After 24 hours of a record amount of caution flags, bi-polar weather, and a fiercely competitive grid, Corvette Racing just missed the podium — letting slip their 8th GTE-class win in 13 years. 22-year-old Jordan Taylor piloted the No. 73 Corvette C6.R to the finish, placing fourth, while Oliver Gavin powered the No. 74 car to a seventh place finish.
Taylor, along with teammates Antonio Garcia and Jan Magnussen qualified only ninth, while Gavin, Richard Westrbook and Tommy Milner qualified eighth. The team made up a lot of ground in the morning, and persevered the entire race without any major incidents, but the field — which also went on without many issues — was simply too fast this year. Porsche AG Team Manthey took the top two spots in the GTE Pro class this year, Aston Martin Racing took third, and Corvette Racing was split by the pair of Ferraris, placing ahead of Team SRT and the pair of Vipers.
Audi Sport Team Joest won the race overall with the No. 02 R18 e-Tron Quattro LMP1 car, while Toyota Racing spoiled the German podium sweep with a second-place finish with the No. 08 TS030 Hybrid, with Audi again coming in third with the No. 03 R18 e-Tron Quattro. Another noteworthy circumstance is television actor and ALMS racer Patrick Depmsey (Grey’s Anatomy, AKA “Dr. McSteamy”), whose team finished fourth in the GTE Am category driving the No. 77 Porsche 997 GT3-RSR.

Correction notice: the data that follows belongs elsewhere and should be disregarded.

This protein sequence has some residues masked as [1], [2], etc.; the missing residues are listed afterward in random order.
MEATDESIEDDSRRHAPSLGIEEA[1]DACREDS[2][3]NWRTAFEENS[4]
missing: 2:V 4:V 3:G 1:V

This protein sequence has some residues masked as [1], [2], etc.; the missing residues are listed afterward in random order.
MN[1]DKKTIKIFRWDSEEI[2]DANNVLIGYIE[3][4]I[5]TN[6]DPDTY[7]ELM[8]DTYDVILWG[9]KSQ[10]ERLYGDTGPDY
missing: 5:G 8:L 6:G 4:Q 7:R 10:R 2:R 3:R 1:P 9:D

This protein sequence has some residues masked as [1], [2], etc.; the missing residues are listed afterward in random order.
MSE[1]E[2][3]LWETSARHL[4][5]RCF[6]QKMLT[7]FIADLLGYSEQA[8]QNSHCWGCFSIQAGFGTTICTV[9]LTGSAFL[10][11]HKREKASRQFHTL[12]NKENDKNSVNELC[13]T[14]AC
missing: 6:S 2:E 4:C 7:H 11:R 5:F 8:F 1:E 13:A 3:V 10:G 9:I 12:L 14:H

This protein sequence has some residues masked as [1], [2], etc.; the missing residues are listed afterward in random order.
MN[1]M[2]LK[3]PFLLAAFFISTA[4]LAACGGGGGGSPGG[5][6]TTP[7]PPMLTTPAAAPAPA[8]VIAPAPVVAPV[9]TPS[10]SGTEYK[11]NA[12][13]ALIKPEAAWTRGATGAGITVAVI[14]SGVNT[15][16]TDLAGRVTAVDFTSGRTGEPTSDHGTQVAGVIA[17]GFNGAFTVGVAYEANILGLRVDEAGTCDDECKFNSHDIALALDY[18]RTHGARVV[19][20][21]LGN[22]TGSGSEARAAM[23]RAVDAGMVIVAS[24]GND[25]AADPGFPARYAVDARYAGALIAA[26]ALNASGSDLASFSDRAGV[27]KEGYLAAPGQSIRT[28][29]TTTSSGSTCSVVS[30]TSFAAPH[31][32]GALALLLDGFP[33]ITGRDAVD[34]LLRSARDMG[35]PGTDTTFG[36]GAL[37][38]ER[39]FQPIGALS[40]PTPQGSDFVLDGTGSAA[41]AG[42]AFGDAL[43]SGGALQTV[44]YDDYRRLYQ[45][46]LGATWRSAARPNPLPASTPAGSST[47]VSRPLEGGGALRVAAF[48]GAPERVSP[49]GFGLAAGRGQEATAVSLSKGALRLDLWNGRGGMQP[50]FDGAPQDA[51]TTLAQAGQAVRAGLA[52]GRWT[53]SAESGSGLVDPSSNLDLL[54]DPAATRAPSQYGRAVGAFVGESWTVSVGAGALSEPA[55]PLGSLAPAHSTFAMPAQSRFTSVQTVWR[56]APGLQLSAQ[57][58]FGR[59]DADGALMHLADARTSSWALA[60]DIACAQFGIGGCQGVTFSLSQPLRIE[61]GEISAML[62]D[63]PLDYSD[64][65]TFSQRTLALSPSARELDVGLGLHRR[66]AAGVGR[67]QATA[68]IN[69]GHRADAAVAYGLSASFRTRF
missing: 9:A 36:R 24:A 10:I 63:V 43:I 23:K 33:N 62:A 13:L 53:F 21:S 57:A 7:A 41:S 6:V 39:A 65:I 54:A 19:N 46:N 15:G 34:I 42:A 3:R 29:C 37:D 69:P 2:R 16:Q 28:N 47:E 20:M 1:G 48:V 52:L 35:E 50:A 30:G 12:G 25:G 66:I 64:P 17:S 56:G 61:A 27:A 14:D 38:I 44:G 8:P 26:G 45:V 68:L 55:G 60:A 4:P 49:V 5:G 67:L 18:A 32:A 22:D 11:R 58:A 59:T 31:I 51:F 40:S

Regardless of how the race went, this year’s 24 Hours of Le Mans will be remembered as the one where Aston Martin Racing GTE Am driver Allan Simonsen lost his life after a fatal crash in the opening minutes of the race.
It is expected that this will be the last Le Mans for the C6.R, with the inevitable Corvette C7.R on the horizon. That may even things out in favor of the Corvette Racing team.